Unfortunately, your company downsizes and you get laid off. You opt for COBRA so you can continue to have health coverage.

Example Calculation

The cost is calculated as follows:

$650 a month (total of your and your former employer's premium contributions)
2% service charge (in this case, $650 x 0.02, which is $13)

Your total cost for COBRA, therefore, is $663 a month.

Changing From Family Plan to Single Plan

Though you may have a personal reason for wanting to avoid doing so, you will need to contact the employee benefits office or HR if you are switching from a family plan to COBRA single coverage. This may, for example, be the case if you are getting divorced or aging off of your parent’s plan.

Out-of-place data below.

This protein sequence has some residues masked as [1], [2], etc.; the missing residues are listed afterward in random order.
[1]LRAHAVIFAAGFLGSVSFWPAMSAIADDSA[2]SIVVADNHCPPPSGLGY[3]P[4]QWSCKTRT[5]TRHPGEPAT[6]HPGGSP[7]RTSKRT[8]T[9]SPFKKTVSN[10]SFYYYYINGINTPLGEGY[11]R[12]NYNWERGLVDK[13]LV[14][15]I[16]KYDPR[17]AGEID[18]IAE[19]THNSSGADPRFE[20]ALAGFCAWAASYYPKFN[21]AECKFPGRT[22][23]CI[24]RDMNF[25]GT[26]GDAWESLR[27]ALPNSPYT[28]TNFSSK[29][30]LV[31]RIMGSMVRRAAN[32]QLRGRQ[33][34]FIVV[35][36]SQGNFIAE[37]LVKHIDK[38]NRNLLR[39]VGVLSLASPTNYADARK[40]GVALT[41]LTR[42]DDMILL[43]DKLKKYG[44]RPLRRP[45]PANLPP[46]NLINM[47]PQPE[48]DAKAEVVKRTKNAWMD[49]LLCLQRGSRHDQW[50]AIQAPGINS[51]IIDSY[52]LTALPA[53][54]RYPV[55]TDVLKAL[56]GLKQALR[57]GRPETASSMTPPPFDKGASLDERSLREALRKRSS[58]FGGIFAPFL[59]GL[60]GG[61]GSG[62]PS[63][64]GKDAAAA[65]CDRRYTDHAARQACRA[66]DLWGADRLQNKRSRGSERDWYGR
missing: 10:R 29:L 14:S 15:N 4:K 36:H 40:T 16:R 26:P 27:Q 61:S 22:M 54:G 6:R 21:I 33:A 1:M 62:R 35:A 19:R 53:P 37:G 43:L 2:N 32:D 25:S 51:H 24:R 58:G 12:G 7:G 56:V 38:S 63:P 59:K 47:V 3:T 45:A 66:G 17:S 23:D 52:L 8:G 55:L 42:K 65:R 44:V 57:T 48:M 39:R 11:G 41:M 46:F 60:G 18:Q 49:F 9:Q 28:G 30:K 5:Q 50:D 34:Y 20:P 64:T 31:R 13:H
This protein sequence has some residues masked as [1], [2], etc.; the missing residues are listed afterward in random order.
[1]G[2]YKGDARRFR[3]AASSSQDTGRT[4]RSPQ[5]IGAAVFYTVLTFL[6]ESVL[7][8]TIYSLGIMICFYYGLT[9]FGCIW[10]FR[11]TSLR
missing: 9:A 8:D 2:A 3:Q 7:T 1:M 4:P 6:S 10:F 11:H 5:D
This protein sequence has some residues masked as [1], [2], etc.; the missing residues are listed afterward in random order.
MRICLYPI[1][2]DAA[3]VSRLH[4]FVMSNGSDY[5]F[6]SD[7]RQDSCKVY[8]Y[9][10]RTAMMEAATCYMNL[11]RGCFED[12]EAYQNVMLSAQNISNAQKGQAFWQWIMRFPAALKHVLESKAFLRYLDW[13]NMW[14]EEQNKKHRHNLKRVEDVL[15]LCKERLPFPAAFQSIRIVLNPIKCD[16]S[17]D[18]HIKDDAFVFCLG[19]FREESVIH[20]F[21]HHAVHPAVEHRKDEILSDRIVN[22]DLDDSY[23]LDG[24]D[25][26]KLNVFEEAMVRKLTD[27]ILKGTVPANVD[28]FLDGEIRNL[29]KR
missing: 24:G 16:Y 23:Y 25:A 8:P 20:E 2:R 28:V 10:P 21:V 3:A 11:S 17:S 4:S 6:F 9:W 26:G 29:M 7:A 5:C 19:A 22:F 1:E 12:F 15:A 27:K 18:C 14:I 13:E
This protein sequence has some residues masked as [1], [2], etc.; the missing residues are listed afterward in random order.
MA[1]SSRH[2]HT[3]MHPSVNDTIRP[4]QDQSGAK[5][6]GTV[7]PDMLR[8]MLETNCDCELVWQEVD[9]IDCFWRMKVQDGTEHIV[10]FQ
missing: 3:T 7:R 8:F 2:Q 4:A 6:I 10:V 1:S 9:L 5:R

For example, let’s say you’re currently enrolled in a family plan through your spouse’s employer. You’re getting a divorce, so you need to switch to COBRA for a single person since your spouse will continue to cover the kids.

The employee benefits officer will look up the health insurance premium for the same health plan you have now, but using the rates for a single individual rather than for a family.

Calculating a Single Individual's Cost of COBRA

To calculate your premium for COBRA coverage with that health plan as a single person, they will add:

  • What the company would have been contributing toward that premium (which may be nothing, depending on the plan; some employers do not contribute towards the cost of coverage for spouses or dependents, although most do to at least some degree).